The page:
“Sure,” she said as she shuffled through some papers.  “Here.”  She handed me a few and I took them and her I-20 and laid them on my desk. We walked out together and she seemed calm enough.  She said it was good to see me again (for the life of me I could not remember her, which is odd because I usually DO remember everyone’s face–I just can’t always remember what they came to talk about the previous time they saw me.)  We said our goodbyes in front of the international center.

And that was the last time I ever saw her…

The next morning I showed up at work with her conundrum very much on my mind.  These kinds of things happen more than you would think and there is a perfectly reasonable explanation in 99% of the cases once you dig into the history, the records, and the wisdom of colleagues who have been around the block on these things.

Entering my office I picked up the docs and… well… that’s when things got strange.  She HAD given me her “I-21”–it said so, right there in the upper right-hand corner where the “I-20” is supposed to go.  I immediately hit the DOS and NAFSA sites to find about this form (which looked EXACTLY like the I-20) and found… nothing.  “What the hell?”

I looked down at the school official line and Robert Davis was there, but this time I looked more closely at the signature (are their two Robert Davises doing this?).  My signature looked like mine, which is a scribbled but discernable “Robert” followed by an unreadable “Davis.”  Except that this one wasn’t Robert, it was clearly “Robbie.”  “What the hell?”  I haven’t used that since I was 16!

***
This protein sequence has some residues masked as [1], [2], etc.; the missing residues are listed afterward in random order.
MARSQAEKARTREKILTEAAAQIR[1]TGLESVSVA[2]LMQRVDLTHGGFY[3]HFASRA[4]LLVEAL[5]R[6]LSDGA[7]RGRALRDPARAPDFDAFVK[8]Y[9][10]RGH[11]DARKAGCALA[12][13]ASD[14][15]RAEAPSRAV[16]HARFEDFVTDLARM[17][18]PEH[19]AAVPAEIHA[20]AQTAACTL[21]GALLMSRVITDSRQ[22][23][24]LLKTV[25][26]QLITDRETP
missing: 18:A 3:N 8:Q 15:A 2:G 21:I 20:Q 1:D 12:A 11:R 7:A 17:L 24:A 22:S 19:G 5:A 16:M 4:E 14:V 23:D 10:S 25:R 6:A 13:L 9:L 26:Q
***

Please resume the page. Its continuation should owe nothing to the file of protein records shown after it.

I looked more closely at the “I-21”  at the location of the issuing school “University of California, Davis”–except it wasn’t.  It read “University of Northern California, Davis”. By now I was getting a little shaky.  What was I seeing here?  I decided to check her passport, if for no other reason than to find a bit of sanity in what was starting to feel like a tilting room.

Her name was an unremarkable Anglo Saxon but the issuing nation…

Oh the nation…

“Confederation of Southern Georgia and Jacksonville” with a seal I had never seen.

And the visa…

Oh the visa…

Issued by the “People’s Republic of Northern California.”

This all happened 5 weeks ago.  She never called that day.  Never came in.  I still have her papers on my desk–hidden under a pile.  I pull them out from time to time to see if they might have changed (they have not) and as I page through them I wonder at what the “Confederation” from which she comes is like, how it must be to live in the “Republic,” and what that guy Robbie Davis looks like with hair.